It is often claimed that these "Six Ornaments" symbolize the six Transcendant Perfections: generosity, ethics, patience, enthusiastic perseverance, meditative concentration, and wisdom. It can however be observed in early thangka art that the backrest ornaments show much variation. Hence the strict symbolism thus assigned to these figures is likely to be a relatively recent codification, elements of which could well have been inherited from Hindu esthetics.
- One thousand-armed Avalokiteshvara, All-Encompassing Glance
Two different accounts exist about the origin of this heroic being (sattva) who vowed to attain enlightenment (Bodhi) so as to lead all beings to that same goal.
Seated above the large central figure of thousand-armed Avalokiteshvara the All-Encompassing Glance is one of the Thirty Buddhas of Confession, Nageshvara-raja, Ruling King of the Serpent Spirits, with the unusual color division of a blue body, a white face below a cobrahood, and his two hands in front of his heart displaying the mudra named "extracting transmigrators from evil realms of rebirth". This hand gesture echoes one of the epithets most commonly applied to the Great Compassionate one below him: "He who Stirs and Dredges the Depths of Samsara". It is a fine example of intelligent borrowing of rare material while remaining within the limits of orthodoxy.
- All-Encompassing Glance vowed to liberate all beings in the six spheres of existence (depicted in Painting 11), without taking a break until this goal has been achieved:
Should such thoughts (of rest or ease for even a single moment) arise, may my head crack into ten like (the skin of overripe) cotton pods, and may my body split into a thousand fragments like the petals of a lotus.
He traveled to the hells and hungry spirit realms, among the animals and jealous gods, to the divine spheres and the humans of the Snowlands of Tibet. In each of these he taught the techniques associated with the Six Syllable mantra and thus eliminated the specific misery prevalent in each of these situations of rebirth. Later it occurred to him that not even one hundredth of the living beings of Tibet have been led to the goal. Exhausted, for just a moment he gave in to thoughts of despair and of rest. As a result, in keeping with his earlier vow, his head exploded into ten, his body into a thousand pieces. At which point his spiritual mentor Amitabha Buddha transformed the broken pieces into the cosmic form of Avalokiteshvara: the ten fragments became ten heads - each embodying one of the Transcendent Perfections - crowned by a copy of Amitabha's own head; and the thousand bodily fragments turned into a thousand arms, each hand of which contained an eye of wisdom.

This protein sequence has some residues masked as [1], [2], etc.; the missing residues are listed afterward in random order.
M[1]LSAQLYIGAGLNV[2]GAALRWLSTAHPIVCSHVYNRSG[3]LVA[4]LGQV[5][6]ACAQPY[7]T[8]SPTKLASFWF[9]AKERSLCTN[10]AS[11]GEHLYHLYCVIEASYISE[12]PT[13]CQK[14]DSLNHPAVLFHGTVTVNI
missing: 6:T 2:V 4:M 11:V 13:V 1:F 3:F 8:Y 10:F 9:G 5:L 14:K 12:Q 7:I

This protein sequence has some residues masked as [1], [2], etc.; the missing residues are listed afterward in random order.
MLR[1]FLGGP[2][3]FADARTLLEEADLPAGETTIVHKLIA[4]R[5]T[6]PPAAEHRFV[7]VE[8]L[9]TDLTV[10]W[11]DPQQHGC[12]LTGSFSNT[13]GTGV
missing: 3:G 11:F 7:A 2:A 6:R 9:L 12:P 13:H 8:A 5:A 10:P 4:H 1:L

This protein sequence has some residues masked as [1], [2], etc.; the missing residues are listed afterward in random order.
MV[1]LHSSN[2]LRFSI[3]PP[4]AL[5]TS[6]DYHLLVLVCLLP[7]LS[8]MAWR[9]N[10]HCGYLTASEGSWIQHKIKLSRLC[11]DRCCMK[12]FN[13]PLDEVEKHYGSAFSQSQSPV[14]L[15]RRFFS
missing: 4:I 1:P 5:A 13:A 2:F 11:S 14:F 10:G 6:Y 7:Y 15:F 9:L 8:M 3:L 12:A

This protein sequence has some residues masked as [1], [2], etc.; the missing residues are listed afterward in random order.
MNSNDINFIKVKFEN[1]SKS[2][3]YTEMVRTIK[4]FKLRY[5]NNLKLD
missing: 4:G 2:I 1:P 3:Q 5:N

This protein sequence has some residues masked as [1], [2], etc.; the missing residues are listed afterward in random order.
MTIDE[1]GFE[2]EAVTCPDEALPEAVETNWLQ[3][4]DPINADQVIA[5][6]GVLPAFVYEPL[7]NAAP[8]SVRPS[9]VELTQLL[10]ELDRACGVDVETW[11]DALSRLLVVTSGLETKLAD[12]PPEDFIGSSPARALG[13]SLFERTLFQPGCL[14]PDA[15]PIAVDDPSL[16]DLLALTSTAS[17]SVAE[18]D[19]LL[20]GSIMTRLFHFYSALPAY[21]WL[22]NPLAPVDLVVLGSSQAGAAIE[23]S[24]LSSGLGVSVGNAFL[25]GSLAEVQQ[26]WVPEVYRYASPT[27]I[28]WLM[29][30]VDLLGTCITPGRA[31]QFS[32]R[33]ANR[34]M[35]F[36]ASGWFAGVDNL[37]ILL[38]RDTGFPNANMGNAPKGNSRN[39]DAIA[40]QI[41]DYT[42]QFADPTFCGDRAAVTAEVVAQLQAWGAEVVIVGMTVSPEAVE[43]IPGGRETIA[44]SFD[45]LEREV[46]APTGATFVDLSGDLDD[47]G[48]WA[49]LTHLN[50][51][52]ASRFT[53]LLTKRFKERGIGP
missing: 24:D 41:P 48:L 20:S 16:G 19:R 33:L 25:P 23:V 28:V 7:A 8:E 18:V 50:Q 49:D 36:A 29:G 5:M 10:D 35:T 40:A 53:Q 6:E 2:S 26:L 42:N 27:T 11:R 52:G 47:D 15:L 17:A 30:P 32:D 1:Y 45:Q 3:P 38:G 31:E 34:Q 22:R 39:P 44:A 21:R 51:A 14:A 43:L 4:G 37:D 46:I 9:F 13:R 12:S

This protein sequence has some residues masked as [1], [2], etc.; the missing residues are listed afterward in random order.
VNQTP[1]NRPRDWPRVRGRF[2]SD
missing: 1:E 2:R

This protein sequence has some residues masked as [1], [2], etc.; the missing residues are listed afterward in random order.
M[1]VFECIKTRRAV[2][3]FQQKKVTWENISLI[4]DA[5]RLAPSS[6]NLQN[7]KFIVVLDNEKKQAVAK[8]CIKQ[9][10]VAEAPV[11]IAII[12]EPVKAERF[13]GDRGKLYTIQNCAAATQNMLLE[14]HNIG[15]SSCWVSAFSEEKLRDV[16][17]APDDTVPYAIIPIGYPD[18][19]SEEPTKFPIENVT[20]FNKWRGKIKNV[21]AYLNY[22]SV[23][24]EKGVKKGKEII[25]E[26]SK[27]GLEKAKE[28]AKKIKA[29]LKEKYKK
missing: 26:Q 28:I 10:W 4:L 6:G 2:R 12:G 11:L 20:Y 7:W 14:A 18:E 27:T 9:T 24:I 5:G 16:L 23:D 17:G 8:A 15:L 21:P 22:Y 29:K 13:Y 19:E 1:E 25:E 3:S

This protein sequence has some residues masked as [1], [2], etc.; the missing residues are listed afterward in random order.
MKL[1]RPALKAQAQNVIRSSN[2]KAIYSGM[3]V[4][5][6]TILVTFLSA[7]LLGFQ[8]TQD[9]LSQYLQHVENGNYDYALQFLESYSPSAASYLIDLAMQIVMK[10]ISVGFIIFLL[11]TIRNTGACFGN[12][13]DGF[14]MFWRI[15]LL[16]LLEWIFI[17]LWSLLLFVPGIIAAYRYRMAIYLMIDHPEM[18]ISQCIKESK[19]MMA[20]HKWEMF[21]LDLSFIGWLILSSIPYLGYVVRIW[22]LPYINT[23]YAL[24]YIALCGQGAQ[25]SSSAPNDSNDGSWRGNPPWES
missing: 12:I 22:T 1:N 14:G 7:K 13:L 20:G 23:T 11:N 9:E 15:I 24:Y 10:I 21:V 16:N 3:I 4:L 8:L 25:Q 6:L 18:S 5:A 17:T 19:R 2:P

- But an alternative account stresses that All-Encompassing Glance had been a perfect Buddha since many eons; and that the thousand Buddhas of the Auspicious Eon (of which Shakya-muni is the fourth) are emanated, each from one of his hands.
Learned commentaries then stress that account II is the explanation at absolute level, 'as it is'. Account I is an adaptation, in the mode of relative truth, such as to assist beginners in their understanding; and eventually requires re-interpretation from a higher perspective.
The Buddha's first prophecy about the Great Compassionate becoming the main Protector of the Land of Snows was delivered to the entourage of Arhats, in the Veluvana Bamboo Grove, "when from the point between his eyebrows a mass of five-colored rainbow light radiated and travelled north to the Lands of Snow, where it came to a halt". Hence Babasaki's idea of spreading the portrayal of the sixteen Arhats over two paintings with, respectively, Shakya-muni and Avalokiteshvara as the main focus of the composition, makes sense. Painting 1 could then be described as depicting the Arhats hearing the Annunciation of that prophecy, while they also follow the Buddha's miraculous vision to the Land of Snows, the background depicted. And in that Tibet of the future, we are in Painting 2 allowed a privileged preview of what has been prophesied: Avalokiteshvara as the presiding deity, "whose mantra is already on the lips of children before they are able to talk". The Arhats, thanks to their longevity, are witnesses of the fulfillment of that prophecy.
The Tibetans, in that prophecy, are the Chosen People brought to the training ("being tamed") by the thousand-armed All-encompassing Glance, not because they are in some way superior, but rather the opposite: because they are considered the most difficult cases, "so hard to tame". He had made prayer wishes in front of a thousand Buddhas to achieve exactly that.
Here too there is a historically well attested figure among the Arhats, the second figure from the right in the lower register. This Rahula-bhadra is none other than Shakya-muni's son, from before he became a renunciate.